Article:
For organizations wanting to get more customers, I recommend offering visitors and customers the option to opt-in to email and text messages rather than automatically enroll them in communications from you.
Imagine the damage Sears would have done to its relationship with me had I not realized its stupidity! I am not subscribed to any kind of texting service through my phone carrier. [Many people in this country aren't either.] Which means that for each of Sears' unsolicited text messages, I would have been charged money.
For the privilege of paying for Sears' messages, I would have gotten increasingly angrier since I never asked to receive text messages and the text messages couldn't possibly have any relevance to me.
[See How Not To Get More Business: 7 eMail Retail Experience Horrors! for additional email perspective.]
As it is, I consider Sears' understanding of its customers and appreciation for digital marketing tools to be naive - at best. However, having escaped, I'll simply tread cautiously around them and remember forever what they were willing to do to a customer.
Imagine a different scenario. As I checked out, the cashier invited me to receive either text messages or emails [my choice] about upcoming sales relevant to my purchase. I could opt-in to receive daily, weekly or monthly messages with discounts available only for those customers who opted-in.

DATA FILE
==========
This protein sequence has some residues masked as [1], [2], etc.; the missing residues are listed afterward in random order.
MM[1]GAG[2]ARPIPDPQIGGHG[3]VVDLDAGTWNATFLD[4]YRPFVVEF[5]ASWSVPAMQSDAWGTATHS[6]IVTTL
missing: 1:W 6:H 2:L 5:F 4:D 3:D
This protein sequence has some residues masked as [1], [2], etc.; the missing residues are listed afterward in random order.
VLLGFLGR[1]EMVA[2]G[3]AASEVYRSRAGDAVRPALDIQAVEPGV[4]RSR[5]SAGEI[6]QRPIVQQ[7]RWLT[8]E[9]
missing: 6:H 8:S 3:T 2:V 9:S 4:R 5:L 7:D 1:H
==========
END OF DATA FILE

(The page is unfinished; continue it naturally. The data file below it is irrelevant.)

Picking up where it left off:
I would have willingly signed up for the monthly email communication - to check it out.
In other words, as it relates to interactions with customers, it's critical for retailers and businesses to:
- Ask permission to communicate with them on a regular basis
- Explain what's in it for them
- Offer them the opportunity to easily remove themselves
In a real-life retail environment, the same can be accomplished by explaining verbally the benefits associated with the invitation.
Interestingly, in doing so you invite customers and visitors to provide you with feedback and perspective - which in turn might help you fine-tune your offerings.
What's your reaction to being duped into email or text messages? What have you found works best in convincing customers to opt-in to your communications?